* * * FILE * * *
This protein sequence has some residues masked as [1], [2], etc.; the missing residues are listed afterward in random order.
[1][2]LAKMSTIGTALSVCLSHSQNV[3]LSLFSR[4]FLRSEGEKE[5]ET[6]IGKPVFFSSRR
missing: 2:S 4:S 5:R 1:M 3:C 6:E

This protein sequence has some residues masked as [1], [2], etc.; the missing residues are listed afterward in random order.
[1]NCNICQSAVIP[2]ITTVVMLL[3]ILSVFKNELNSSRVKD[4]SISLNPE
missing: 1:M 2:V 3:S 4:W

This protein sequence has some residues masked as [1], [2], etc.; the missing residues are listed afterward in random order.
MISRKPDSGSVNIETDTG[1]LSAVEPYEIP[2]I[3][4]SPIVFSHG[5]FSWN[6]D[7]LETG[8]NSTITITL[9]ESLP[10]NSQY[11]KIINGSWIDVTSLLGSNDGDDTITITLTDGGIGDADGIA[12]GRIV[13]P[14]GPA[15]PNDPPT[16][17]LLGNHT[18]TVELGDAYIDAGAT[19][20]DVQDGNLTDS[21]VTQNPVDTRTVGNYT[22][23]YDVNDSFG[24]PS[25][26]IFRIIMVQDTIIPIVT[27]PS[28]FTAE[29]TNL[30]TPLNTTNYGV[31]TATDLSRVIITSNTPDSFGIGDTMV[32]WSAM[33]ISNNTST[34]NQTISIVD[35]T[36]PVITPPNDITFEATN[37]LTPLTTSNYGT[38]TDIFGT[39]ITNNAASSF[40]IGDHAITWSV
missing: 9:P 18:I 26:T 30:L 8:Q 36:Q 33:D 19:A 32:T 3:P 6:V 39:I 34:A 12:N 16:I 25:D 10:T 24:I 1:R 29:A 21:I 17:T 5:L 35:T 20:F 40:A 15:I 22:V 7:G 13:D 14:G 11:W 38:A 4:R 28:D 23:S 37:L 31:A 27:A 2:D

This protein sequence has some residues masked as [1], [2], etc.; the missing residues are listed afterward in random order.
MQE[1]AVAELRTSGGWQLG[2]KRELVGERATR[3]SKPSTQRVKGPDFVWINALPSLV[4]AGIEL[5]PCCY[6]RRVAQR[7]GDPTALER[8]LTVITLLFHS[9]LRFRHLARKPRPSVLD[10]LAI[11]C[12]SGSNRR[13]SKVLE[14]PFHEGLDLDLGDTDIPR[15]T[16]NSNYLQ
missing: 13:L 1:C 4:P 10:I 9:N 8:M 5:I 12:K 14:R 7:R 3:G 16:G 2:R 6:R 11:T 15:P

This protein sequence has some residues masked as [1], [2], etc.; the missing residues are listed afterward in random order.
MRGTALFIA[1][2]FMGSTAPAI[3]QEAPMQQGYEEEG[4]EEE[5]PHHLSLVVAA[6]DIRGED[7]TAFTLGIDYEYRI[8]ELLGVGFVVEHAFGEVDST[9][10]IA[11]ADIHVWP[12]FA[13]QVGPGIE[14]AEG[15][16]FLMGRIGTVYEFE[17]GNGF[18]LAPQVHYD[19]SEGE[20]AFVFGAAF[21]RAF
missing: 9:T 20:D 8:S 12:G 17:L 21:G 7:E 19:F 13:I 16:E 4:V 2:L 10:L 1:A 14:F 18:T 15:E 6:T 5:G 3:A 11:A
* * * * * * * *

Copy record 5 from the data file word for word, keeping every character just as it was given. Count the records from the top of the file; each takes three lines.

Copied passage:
This protein sequence has some residues masked as [1], [2], etc.; the missing residues are listed afterward in random order.
MRGTALFIA[1][2]FMGSTAPAI[3]QEAPMQQGYEEEG[4]EEE[5]PHHLSLVVAA[6]DIRGED[7]TAFTLGIDYEYRI[8]ELLGVGFVVEHAFGEVDST[9][10]IA[11]ADIHVWP[12]FA[13]QVGPGIE[14]AEG[15][16]FLMGRIGTVYEFE[17]GNGF[18]LAPQVHYD[19]SEGE[20]AFVFGAAF[21]RAF
missing: 9:T 20:D 8:S 12:G 17:L 21:G 7:E 19:F 13:I 16:E 4:V 2:L 10:L 1:A 14:F 18:T 15:E 6:T 5:G 3:A 11:A